Aug. 21, 1983. I have written and rewritten my recollection of this day and events that happened exactly 35 years ago. But in its retelling, there is always something new and good that I discover about myself, our people, and this country. And so I come back to that day again.
It was a quiet Sunday. I was then living in the House of Being (now Chicken Bacolod) on Katipunan Avenue. Dr. Leo Garcia, former Dean of the Ateneo School of Humanities and first Dean of the Ateneo College of Arts and Sciences, had organized that house of philosophy teachers and students when he came back from his doctorate studies at the University of Louvain in Belgium.
I was on my first year teaching philosophy at Ateneo de Manila and had also just begun doing my masteral studies on philosophy. I was aiming to do a thesis on Karl Marx, with no less than Fr. Joel Tabora SJ, now President of Ateneo de Davao University and then newly returned from Germany, a true master of Marxian texts, as my mentor. I was hoping to go to Italy to study Antonio Gramsci for my doctorate.
I had just come from two years teaching philosophy in Xavier University where I was a Jesuit Volunteer and was interested in a Marxian approach to social change and the role of culture in that approach. My experience in Mindanao, specially with students who joined the movement and underground, attracted me to the idea of helping build a united front against what was then called the US-Marcos dictatorship. Because of that I was more open to the national democratic movement than most of my colleagues and friends in Ateneo de Mania who were mostly social democrats. I was also not sympathetic to the so-called traditional opposition such as Salvador Laurel.
Today, I still believe in a united front of the left and center. But I am less critical of politicians now. My 10-year stint as the dean of the Ateneo School of Government required me to engage with them and I have found enough good ones to work with. My experience especially with the Kaya Natin Movement for Good Governance, which was incubated in our school 10 years ago, made me appreciate good politicians who are also servant leaders—among others, Jesse and Leni Robredo, TG Guingona, Francis Pangilinan, Bam Aquino, Fr. Ed Panlilio, Grace Padaca, the late Sonia Lorenzo, Mary Jane Ortega, and many others.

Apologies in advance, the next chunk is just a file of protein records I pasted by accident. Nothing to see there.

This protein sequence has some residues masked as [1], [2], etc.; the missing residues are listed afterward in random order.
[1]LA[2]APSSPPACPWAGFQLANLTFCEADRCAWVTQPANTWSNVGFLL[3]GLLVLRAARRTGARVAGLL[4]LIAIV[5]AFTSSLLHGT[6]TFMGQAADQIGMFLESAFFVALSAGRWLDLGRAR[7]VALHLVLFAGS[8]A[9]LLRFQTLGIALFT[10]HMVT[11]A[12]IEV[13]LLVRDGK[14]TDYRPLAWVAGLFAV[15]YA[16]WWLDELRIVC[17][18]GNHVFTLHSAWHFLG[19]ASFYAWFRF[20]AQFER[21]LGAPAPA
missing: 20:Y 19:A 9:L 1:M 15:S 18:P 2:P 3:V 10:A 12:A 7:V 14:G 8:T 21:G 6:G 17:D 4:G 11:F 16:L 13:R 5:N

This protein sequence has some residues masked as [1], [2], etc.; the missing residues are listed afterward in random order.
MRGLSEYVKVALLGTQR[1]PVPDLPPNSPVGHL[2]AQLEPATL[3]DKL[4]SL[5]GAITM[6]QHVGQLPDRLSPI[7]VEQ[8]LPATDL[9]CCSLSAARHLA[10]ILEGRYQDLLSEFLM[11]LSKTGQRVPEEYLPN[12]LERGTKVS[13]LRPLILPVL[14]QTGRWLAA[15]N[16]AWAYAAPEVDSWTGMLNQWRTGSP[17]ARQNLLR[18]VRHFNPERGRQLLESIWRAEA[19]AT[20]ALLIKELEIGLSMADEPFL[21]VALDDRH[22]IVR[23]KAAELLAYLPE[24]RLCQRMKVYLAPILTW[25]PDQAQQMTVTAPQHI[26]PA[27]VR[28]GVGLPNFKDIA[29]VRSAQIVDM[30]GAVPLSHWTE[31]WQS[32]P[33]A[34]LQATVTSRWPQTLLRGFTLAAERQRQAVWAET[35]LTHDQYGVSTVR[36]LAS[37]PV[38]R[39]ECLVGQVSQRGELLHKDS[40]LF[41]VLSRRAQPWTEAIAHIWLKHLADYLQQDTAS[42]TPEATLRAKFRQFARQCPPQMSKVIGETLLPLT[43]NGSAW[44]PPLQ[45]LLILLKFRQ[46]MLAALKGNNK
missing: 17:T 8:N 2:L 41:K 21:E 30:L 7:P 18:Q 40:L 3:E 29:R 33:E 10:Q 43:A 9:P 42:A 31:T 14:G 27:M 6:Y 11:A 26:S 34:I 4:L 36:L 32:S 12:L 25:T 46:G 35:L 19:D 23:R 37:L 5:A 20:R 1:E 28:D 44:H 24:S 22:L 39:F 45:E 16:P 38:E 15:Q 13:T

But in 1983, I was ambivalent about Ninoy Aquino although my mother Inday La Vina had met him in Cagayan de Oro and liked him very much. According to her, “My impression of Ninoy is not that of a suave politician but a man of vast knowledge under the sun: books, music, movies, literature, all the good things in life beyond politics. Indeed, it was a great honor that I will treasure forever in my heart to know a man of all and for all seasons. To quote Shakespeare: “Whence come another?”
I must admit though that in early August of 1983, when word came that he was coming back to the Philippines after the family exile in Boston, I didn’t care much. This is something I regret now. I wish I were in the airport that now carries his name—to welcome a man willing to lay down his life for the country.
I should have taken Ninoy for his word when, quoting the great American poet, Henry Wadsworth Longfellow, he spoke in Los Angeles in 1981: “My friends do not forget that your readiness to suffer will light the torch of freedom which can never be put out. Do not forget that we who are now in the middle of our years must inspire the youth when they are almost in the brink of despair. Do not forget that the purpose of life is precisely reexamining our being, not merely a floating flotsam in the time, in the floods of time. Do not forget, as Longfellow said that we should never be like driven cattle, but be a hero in the strife.”